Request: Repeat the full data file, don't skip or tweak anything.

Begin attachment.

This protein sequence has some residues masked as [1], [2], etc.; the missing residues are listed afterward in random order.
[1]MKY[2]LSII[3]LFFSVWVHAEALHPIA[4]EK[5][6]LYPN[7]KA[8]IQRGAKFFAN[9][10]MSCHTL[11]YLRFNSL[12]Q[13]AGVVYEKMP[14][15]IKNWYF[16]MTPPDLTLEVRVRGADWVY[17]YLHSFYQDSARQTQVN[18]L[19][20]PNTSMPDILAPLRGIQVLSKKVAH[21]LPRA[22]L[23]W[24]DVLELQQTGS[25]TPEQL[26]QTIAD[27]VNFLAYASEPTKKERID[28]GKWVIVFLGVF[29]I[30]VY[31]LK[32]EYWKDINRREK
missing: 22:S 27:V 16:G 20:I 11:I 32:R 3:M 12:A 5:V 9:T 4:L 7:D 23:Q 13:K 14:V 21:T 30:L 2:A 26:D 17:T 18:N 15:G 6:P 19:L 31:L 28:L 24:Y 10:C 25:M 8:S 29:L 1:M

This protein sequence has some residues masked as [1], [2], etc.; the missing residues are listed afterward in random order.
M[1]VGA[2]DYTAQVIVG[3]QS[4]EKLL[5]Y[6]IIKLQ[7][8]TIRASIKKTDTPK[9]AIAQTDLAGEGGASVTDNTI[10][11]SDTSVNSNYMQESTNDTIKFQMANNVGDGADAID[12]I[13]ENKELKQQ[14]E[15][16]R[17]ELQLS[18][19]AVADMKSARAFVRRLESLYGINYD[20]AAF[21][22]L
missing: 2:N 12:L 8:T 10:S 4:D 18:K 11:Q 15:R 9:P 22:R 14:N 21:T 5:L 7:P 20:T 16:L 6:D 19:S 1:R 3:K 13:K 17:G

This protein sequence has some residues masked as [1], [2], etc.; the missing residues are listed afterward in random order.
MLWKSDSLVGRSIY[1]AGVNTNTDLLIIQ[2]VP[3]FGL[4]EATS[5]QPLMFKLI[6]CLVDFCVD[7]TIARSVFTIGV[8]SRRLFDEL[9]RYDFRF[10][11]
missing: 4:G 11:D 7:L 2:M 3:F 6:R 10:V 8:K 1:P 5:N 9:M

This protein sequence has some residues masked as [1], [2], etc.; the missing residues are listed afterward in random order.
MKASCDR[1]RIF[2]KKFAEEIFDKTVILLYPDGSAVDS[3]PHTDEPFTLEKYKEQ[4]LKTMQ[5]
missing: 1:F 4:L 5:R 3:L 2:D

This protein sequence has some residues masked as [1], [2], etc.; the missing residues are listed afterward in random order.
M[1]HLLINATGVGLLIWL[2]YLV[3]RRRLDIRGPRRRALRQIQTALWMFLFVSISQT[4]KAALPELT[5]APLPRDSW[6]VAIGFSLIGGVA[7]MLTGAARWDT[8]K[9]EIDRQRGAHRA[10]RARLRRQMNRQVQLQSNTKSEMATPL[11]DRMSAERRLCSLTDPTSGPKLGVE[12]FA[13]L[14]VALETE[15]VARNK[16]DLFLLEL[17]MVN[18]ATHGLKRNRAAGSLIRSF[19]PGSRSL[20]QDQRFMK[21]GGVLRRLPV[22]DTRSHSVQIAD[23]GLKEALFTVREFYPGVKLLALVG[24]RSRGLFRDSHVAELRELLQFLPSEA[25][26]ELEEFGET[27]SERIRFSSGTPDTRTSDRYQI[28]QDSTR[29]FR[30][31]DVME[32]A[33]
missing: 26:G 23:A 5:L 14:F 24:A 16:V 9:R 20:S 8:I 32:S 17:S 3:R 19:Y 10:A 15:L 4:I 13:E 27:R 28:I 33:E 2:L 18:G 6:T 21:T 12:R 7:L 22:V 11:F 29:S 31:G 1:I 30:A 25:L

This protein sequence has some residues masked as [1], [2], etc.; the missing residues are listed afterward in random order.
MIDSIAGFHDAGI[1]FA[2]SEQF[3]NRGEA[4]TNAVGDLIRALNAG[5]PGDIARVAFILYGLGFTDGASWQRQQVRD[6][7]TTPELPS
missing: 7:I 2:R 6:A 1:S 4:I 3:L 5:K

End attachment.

This protein sequence has some residues masked as [1], [2], etc.; the missing residues are listed afterward in random order.
[1]MKY[2]LSII[3]LFFSVWVHAEALHPIA[4]EK[5][6]LYPN[7]KA[8]IQRGAKFFAN[9][10]MSCHTL[11]YLRFNSL[12]Q[13]AGVVYEKMP[14][15]IKNWYF[16]MTPPDLTLEVRVRGADWVY[17]YLHSFYQDSARQTQVN[18]L[19][20]PNTSMPDILAPLRGIQVLSKKVAH[21]LPRA[22]L[23]W[24]DVLELQQTGS[25]TPEQL[26]QTIAD[27]VNFLAYASEPTKKERID[28]GKWVIVFLGVF[29]I[30]VY[31]LK[32]EYWKDINRREK
missing: 22:S 27:V 16:G 20:I 11:I 32:R 3:M 12:A 5:V 9:T 4:L 7:D 23:Q 13:K 14:V 21:T 30:L 2:A 26:D 17:T 18:N 15:G 6:P 19:L 31:L 28:L 24:Y 10:C 25:M 8:S 29:L 1:M

This protein sequence has some residues masked as [1], [2], etc.; the missing residues are listed afterward in random order.
M[1]VGA[2]DYTAQVIVG[3]QS[4]EKLL[5]Y[6]IIKLQ[7][8]TIRASIKKTDTPK[9]AIAQTDLAGEGGASVTDNTI[10][11]SDTSVNSNYMQESTNDTIKFQMANNVGDGADAID[12]I[13]ENKELKQQ[14]E[15][16]R[17]ELQLS[18][19]AVADMKSARAFVRRLESLYGINYD[20]AAF[21][22]L
missing: 2:N 12:L 8:T 10:S 4:D 18:K 11:Q 15:R 9:P 22:R 14:N 21:T 5:L 7:P 20:T 16:L 6:D 19:S 1:R 3:K 13:K 17:G

This protein sequence has some residues masked as [1], [2], etc.; the missing residues are listed afterward in random order.
MLWKSDSLVGRSIY[1]AGVNTNTDLLIIQ[2]VP[3]FGL[4]EATS[5]QPLMFKLI[6]CLVDFCVD[7]TIARSVFTIGV[8]SRRLFDEL[9]RYDFRF[10][11]
missing: 4:G 11:D 7:L 2:M 3:F 6:R 10:V 8:K 1:P 5:N 9:M

This protein sequence has some residues masked as [1], [2], etc.; the missing residues are listed afterward in random order.
MKASCDR[1]RIF[2]KKFAEEIFDKTVILLYPDGSAVDS[3]PHTDEPFTLEKYKEQ[4]LKTMQ[5]
missing: 1:F 4:L 5:R 3:L 2:D

This protein sequence has some residues masked as [1], [2], etc.; the missing residues are listed afterward in random order.
M[1]HLLINATGVGLLIWL[2]YLV[3]RRRLDIRGPRRRALRQIQTALWMFLFVSISQT[4]KAALPELT[5]APLPRDSW[6]VAIGFSLIGGVA[7]MLTGAARWDT[8]K[9]EIDRQRGAHRA[10]RARLRRQMNRQVQLQSNTKSEMATPL[11]DRMSAERRLCSLTDPTSGPKLGVE[12]FA[13]L[14]VALETE[15]VARNK[16]DLFLLEL[17]MVN[18]ATHGLKRNRAAGSLIRSF[19]PGSRSL[20]QDQRFMK[21]GGVLRRLPV[22]DTRSHSVQIAD[23]GLKEALFTVREFYPGVKLLALVG[24]RSRGLFRDSHVAELRELLQFLPSEA[25][26]ELEEFGET[27]SERIRFSSGTPDTRTSDRYQI[28]QDSTR[29]FR[30][31]DVME[32]A[33]
missing: 26:G 23:A 5:L 14:F 24:A 16:V 9:R 20:S 8:I 32:S 17:S 3:R 19:Y 10:A 15:L 4:I 13:E 27:R 28:I 33:E 2:L 18:G 6:T 21:T 12:R 7:L 22:V 11:F 29:S 31:G 1:I 30:A 25:L

This protein sequence has some residues masked as [1], [2], etc.; the missing residues are listed afterward in random order.
MIDSIAGFHDAGI[1]FA[2]SEQF[3]NRGEA[4]TNAVGDLIRALNAG[5]PGDIARVAFILYGLGFTDGASWQRQQVRD[6][7]TTPELPS
missing: 7:I 2:R 6:A 1:S 4:I 3:L 5:K